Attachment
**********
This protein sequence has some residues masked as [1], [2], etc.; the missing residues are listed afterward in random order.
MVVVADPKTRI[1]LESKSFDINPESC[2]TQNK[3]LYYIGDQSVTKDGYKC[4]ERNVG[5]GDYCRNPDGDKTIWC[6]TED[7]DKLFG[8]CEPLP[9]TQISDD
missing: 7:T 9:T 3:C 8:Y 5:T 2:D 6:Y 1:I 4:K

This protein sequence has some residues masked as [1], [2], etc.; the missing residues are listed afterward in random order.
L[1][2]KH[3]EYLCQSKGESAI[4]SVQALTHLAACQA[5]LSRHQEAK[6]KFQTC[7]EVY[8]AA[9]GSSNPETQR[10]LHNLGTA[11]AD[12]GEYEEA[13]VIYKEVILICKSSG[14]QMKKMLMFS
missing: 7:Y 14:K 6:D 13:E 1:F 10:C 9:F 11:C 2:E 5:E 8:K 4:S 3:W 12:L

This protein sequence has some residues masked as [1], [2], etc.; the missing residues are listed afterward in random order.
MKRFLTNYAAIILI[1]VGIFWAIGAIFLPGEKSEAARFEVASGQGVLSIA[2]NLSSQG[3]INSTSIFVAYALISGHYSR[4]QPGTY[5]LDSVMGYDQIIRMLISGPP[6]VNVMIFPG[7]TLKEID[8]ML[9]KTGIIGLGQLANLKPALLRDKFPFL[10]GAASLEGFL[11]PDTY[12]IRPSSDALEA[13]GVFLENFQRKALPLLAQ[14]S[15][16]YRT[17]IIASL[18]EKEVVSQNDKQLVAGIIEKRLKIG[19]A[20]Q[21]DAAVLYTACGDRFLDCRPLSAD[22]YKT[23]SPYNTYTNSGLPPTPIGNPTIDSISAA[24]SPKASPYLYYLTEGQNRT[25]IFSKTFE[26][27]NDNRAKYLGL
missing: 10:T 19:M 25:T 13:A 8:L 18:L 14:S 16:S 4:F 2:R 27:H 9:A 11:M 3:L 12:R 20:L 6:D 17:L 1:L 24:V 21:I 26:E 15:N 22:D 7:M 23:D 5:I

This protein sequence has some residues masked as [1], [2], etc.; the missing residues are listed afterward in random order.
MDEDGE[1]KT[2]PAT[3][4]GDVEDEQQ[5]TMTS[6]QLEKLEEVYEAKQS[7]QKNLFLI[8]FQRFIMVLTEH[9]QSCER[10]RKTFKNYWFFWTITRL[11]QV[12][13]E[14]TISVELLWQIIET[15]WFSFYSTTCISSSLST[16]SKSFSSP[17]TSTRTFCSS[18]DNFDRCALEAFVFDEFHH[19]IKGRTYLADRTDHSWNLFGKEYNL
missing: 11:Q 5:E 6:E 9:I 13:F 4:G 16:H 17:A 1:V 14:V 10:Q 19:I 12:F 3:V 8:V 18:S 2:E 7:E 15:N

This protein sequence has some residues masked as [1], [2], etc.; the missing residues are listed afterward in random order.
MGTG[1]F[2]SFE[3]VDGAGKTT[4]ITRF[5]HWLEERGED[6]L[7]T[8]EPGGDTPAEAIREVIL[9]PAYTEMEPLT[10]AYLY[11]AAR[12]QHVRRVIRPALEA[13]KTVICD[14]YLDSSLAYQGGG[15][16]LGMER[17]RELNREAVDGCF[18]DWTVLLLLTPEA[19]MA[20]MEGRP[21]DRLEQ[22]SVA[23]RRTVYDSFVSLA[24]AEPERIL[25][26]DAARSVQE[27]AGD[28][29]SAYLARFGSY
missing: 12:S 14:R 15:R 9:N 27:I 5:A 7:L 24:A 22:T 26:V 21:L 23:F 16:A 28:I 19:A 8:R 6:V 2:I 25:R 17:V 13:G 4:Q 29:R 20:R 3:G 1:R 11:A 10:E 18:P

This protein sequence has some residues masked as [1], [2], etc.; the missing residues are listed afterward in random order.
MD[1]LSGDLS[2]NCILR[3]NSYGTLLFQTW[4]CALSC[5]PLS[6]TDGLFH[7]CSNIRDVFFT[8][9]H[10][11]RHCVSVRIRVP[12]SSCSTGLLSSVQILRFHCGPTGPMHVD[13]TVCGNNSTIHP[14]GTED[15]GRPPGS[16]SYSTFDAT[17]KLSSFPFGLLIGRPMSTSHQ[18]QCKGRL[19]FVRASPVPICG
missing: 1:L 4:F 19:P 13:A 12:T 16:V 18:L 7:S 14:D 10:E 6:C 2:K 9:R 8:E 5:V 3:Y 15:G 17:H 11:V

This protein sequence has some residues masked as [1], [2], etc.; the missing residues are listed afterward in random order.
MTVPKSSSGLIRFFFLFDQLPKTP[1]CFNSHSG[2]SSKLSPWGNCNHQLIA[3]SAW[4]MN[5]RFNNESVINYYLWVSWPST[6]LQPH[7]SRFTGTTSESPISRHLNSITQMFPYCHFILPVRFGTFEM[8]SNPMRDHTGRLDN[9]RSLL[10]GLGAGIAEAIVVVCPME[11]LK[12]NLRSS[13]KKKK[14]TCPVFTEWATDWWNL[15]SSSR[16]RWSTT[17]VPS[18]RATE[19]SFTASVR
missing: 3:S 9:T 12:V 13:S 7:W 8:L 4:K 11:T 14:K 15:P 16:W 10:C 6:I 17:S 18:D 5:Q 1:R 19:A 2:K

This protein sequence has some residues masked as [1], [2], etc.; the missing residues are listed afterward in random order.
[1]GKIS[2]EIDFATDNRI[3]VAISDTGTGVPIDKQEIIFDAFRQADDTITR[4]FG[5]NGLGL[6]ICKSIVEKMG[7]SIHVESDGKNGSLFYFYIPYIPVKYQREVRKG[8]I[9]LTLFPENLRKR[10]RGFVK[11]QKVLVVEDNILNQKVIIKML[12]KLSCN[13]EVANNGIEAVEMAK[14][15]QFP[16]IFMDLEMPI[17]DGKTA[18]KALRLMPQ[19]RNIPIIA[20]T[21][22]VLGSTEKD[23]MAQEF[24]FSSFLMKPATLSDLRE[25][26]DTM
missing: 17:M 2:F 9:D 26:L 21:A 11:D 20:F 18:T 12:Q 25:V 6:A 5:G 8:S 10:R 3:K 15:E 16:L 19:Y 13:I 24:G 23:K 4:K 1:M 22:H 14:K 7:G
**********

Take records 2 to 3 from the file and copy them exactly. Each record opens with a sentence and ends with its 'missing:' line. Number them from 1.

This protein sequence has some residues masked as [1], [2], etc.; the missing residues are listed afterward in random order.
L[1][2]KH[3]EYLCQSKGESAI[4]SVQALTHLAACQA[5]LSRHQEAK[6]KFQTC[7]EVY[8]AA[9]GSSNPETQR[10]LHNLGTA[11]AD[12]GEYEEA[13]VIYKEVILICKSSG[14]QMKKMLMFS
missing: 7:Y 14:K 6:D 13:E 1:F 10:C 9:F 11:C 2:E 5:E 8:K 4:S 3:W 12:L

This protein sequence has some residues masked as [1], [2], etc.; the missing residues are listed afterward in random order.
MKRFLTNYAAIILI[1]VGIFWAIGAIFLPGEKSEAARFEVASGQGVLSIA[2]NLSSQG[3]INSTSIFVAYALISGHYSR[4]QPGTY[5]LDSVMGYDQIIRMLISGPP[6]VNVMIFPG[7]TLKEID[8]ML[9]KTGIIGLGQLANLKPALLRDKFPFL[10]GAASLEGFL[11]PDTY[12]IRPSSDALEA[13]GVFLENFQRKALPLLAQ[14]S[15][16]YRT[17]IIASL[18]EKEVVSQNDKQLVAGIIEKRLKIG[19]A[20]Q[21]DAAVLYTACGDRFLDCRPLSAD[22]YKT[23]SPYNTYTNSGLPPTPIGNPTIDSISAA[24]SPKASPYLYYLTEGQNRT[25]IFSKTFE[26][27]NDNRAKYLGL
missing: 10:T 19:M 25:T 13:A 8:L 18:L 14:S 16:S 4:F 2:R 27:H 9:A 11:M 3:L 12:R 20:L 6:D 17:L 1:L 24:V 21:I 26:E 15:N 22:D 7:M 23:D 5:I